Business is good – right? I mean, it may not be booming… but booming is an overrated idea… isn’t it? Aren’t “mostly hitting our targets” and “our customers don’t complain a lot” the real indicators that we’re doing just fine? But still… wouldn’t “booming” be a nice change of pace?
When “booming” – however your organization may define it (i.e., profits up; new industry chartered; successful expansion into digital) – becomes the aspiration, a company must choose its path to getting there. Perhaps it sets out to enhance its leadership capability, or assess the efficacy of its organization’s design (this author’s areas of specialty). Other possibilities might be a cost-cutting initiative, or the acquisition of a company with a portfolio-expanding capability. There are many routes from which to choose.
But whatever the approach, the company’s assumption is so often this: we’ll identify our opportunity, establish a plan of attack, execute on that plan… and voila: we’ll boom! And yet… the reality so many times is that where we’re anticipating the boom, we simply see a blip. And that blip may be positive… but still… why just a blip? What did we miss?
Frankly, my (professional) heart breaks when I see any organization embark on a quest for greatness -- complete with analytical rigor and plenty of resourcing --without beginning said quest with a call for – no: an insistence on – Super-Candor from within.
So what do I mean by Super-Candor? It’s the gritty uncensored truths about:
- how an organization actually operates today
- where gaps in the system cause it to breakdown
- how well or not well that system is supported by its leadership, and perhaps most importantly
- what would need to change in order for success (or boom) to transpire.
Without Super-Candor – that gritty assessment of the real state of things -- embarking on any quest toward boom would be like, in the now infamous words uttered by the now infamous Sarah Palin (while watching Russia from her window), putting lipstick on a pig.
OK – enough preaching. What does Super-Candor actually look like? What questions are imperative for every leader to ask of their organization before quest-embarkation? The list may come in many shapes and sizes. But here are some of my favorites:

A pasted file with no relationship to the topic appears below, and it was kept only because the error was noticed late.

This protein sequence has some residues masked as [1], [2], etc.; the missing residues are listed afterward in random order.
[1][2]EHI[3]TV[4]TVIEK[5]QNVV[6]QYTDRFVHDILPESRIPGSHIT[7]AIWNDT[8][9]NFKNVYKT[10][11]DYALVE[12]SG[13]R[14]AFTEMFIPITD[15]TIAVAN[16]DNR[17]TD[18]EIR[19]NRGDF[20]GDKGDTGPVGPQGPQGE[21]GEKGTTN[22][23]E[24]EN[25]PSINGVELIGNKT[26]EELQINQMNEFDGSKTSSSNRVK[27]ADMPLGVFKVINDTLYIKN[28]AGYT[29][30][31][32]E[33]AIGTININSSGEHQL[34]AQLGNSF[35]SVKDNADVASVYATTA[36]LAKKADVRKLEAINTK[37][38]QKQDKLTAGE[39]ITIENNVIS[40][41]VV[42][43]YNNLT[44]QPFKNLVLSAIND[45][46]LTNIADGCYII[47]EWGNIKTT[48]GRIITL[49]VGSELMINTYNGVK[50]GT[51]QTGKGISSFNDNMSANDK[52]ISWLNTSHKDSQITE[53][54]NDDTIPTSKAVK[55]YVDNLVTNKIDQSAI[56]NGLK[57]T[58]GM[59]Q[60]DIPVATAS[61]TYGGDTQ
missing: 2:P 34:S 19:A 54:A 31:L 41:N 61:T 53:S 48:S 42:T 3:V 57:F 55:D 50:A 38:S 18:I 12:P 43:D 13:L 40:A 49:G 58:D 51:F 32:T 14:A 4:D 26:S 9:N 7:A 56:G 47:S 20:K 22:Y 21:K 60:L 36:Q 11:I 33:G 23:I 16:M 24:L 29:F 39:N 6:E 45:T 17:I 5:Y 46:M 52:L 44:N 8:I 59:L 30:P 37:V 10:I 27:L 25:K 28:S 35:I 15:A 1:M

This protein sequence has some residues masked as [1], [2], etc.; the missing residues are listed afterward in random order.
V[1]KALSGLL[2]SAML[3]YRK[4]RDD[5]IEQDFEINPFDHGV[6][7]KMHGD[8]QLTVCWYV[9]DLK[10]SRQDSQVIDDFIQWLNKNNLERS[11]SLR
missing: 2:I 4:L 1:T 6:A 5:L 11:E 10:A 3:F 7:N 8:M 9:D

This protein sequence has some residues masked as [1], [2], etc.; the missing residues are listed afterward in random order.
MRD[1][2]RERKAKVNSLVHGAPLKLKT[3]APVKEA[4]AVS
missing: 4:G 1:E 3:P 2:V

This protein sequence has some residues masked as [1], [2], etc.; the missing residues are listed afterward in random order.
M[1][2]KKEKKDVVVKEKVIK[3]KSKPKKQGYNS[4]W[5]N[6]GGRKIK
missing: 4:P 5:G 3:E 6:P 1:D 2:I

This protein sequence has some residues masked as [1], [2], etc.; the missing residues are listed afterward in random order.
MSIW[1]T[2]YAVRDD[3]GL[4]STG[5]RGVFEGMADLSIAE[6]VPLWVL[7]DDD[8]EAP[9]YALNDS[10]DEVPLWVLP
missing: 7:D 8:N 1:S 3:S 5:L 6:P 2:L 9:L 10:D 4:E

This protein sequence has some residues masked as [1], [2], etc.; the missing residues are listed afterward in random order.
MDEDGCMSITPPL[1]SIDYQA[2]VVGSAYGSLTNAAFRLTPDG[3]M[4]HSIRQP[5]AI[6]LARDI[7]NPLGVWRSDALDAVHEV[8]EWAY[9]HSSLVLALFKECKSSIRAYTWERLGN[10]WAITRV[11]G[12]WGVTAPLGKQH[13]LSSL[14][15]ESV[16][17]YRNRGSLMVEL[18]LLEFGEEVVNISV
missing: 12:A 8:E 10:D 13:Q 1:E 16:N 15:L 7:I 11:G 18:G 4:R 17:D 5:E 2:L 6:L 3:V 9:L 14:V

1. Where are you seeing ideas being stifled or shut down, AND what can we do to change that?
2. Where are you/your team being held accountable to something that you’re not empowered to deliver on?
3. Where do you see a disconnect between the promises and commitments we’ve made to you, and our actions and behaviors? May I have an example?
4. Where are you seeing clients or customers being frustrated or disappointed, and you’re feeling helpless to improve their experience?
5. Where are we failing to capture a real diversity of perspective?
6. What are you spending time on that simply isn’t adding real value to our business?
Just imagine if your leadership had the real answers to the above (“real” as compared with the “good soldier” answers so many of us feel compelled to give, for fear of being labeled “a complainer” or heaven forbid “not a team player”). Imagine how much more impactful our boom-quest could be… if we could actually tailor it to addressing the real issues in our system – and not just putting together some strategy on a page that fails to resonate… that fails to drive a boom?
Now the next logical question may be… this sounds great, but how can we actually make this happen in our organization? How can we successfully open the floodgates to get this Super-Candor bubbling to the top? I’ll start with one hint: the answer is NOT a once-a-year anonymous survey.
Stay tuned for the next installment of this piece on Super-Candor – about actually making it happen. And if you simply can’t wait… shoot me a note and I’ll offer up a preview!
How do you drive your teams toward Super-Candor? I'd love to hear your thoughts.